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Surrender or Starve: Travels in Ethiopia,…
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Surrender or Starve: Travels in Ethiopia, Sudan, Somalia, and Eritrea

by Robert D. Kaplan

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“Surrender or Starve” (1988) is one of the first, if not the first, book by American Robert Kaplan, long one of my favourite current affairs writers (although his latest books are less successful, in my view). This one deals with the famines in the Horn of Africa in the 1980s, and rather eloquently makes the point that these famines were instruments of war, not just acts of Gods, but that reporting by Western media was one-sided, focused on starving children rather than the real issues – issues that were long being denied or ignored by those comfortably based in Addis Ababa. He breaks a lance for the Tigrean and Eritrean independence fighters that opposed the Ethiopian Derg – the brutal communist elite – and he exposes the naivety of US foreign policy, focused on winning hearts through humanitarian relief, as opposed to the cold-hearted but strategically superior Soviet approach of militarily supporting the communist elite.

Great book, well researched and well written. The problem is that it is passé, Eritrea is now an independent state and Tigreans rule Ethiopia after having defeated the Derg; even the Soviet Union doesn’t exist anymore. Yet, from an historical point of view, well worth it, if only to provide an insight in the African ruler’s psyche. ( )
  theonearmedcrab | May 16, 2016 |
This is a much more compelling book to read than the more pedestrian A History of Ethiopia by Harold Marcus. Perhaps because it deals with more recent history. Kaplan is particularly enamored with the leadership of the Tigrayan People's Liberation Front, which is where the current President of Ethiopia, Meles Zenawi, came from. And there was promise when Kaplan wrote this book in 2003. Since then, alas, the Ethiopian leadership has devolved into the same old, same old. Meles would appear to have almost no popular support among the people, and yet garnered 98.6 percent of the vote in the last election. Ethiopian politics is about staying in power, no matter what. As in most African countries, this means making your friends rich and making your enemies suffer. Kaplan points out persuasively that starvation is not the natural order of things, but a political tool that is wielded by most of the governments in the Horn of Africa. You see the truth of this just be reading the news of the day in Sudan, Yemen, and Somalia. ( )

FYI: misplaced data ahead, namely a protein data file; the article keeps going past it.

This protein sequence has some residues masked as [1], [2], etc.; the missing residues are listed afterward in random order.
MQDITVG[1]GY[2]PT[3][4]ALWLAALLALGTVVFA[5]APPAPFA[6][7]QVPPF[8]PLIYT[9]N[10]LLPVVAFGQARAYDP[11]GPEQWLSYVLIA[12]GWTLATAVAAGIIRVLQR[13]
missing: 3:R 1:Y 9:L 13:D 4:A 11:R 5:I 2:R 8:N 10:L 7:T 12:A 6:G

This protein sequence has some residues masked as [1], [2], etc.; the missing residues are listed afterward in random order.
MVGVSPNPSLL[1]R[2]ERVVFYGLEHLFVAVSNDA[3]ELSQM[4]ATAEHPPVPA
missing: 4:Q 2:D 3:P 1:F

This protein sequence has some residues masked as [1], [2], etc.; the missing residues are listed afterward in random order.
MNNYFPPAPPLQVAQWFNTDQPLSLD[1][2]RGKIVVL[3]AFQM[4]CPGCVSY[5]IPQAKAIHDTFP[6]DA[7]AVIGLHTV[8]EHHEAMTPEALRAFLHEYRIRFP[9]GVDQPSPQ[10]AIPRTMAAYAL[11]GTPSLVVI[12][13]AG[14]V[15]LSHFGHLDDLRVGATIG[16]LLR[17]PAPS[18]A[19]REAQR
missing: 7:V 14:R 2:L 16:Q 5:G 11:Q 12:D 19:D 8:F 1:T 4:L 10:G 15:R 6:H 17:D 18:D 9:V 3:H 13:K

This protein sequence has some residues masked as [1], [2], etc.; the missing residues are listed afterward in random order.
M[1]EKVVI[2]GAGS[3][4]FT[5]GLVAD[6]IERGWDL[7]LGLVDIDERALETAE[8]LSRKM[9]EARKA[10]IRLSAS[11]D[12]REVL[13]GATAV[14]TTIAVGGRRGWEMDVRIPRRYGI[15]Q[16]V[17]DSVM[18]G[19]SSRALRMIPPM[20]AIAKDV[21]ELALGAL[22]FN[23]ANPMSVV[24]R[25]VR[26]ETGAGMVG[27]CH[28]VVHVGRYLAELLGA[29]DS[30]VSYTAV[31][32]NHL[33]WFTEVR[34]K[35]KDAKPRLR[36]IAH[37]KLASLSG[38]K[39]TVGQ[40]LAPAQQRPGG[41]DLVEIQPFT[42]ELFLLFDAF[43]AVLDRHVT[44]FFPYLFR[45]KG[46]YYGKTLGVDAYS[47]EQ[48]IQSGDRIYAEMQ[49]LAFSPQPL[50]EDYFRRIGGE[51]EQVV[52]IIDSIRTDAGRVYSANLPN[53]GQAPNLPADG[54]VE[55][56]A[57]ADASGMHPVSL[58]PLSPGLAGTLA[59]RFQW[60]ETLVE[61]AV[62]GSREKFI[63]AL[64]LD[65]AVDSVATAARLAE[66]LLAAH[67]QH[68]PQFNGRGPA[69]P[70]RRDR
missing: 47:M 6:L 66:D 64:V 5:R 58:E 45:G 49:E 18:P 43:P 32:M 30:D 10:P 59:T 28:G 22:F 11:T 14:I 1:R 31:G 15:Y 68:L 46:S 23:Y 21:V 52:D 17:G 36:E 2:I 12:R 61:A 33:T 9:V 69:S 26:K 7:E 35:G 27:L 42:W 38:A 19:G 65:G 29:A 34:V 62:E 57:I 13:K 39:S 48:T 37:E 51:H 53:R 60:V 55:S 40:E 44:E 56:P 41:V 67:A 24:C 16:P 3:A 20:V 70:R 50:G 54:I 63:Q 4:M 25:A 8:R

co_coyote | Aug 16, 2011 |
Not Kaplan's best, but definitely enlightening.

http://www.kbuxton.com/weblog/2007/07/africa.html ( )
  kbuxton | Jul 20, 2007 |
Kaplan addresses the famines of the Horn of Africa with subtlety but his argument beats us over the head again and again with the fact that regimes of the region don't care about the people we're starving, and American aid just supports these governments. Still, he doesn't provide that compelling case for doing nothing. The book does illuminate, though, why Sudan's government doesn't do anything about Darfur, and doesn't really care about America's protests.The 2003 edition of this book does nothing to update it except to include a now also-outdated look at Eritrea after independence. ( )
  teaperson | Jul 2, 2007 |
Robert D. Kaplan travels to a little-known corner of the globe to document the little-known but brutal conflict between Ethiopia and separationist Eritrea. Kaplan makes the conflict and the famines deliberately created by the Ethiopian government easy to understand. Unfortunately, the objectivity (and enjoyability) of the book is marred by Kaplan's own editorializing about the need for the U.S. to become involved in the war as a method of fighting Communism. ( )
  cestovatela | Apr 9, 2007 |
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"Reporting from Ethiopia, Sudan, Somalia, and Eritrea, Kaplan examines the factors behind the famine that ravaged the region in the 1980s, exploring the ethnic, religious, and class conflicts that are crucial for understanding the region today. He offers a new foreword and postscript that show how the nations have developed since the famine, and why this region will only grow more important to the United States. Wielding his trademark ability to blend on-the-ground reporting and cogent analysis, Robert D. Kaplan introduces us to a fascinating part of the world, one that it would behoove all of us to know more about."--BOOK JACKET.… (more)

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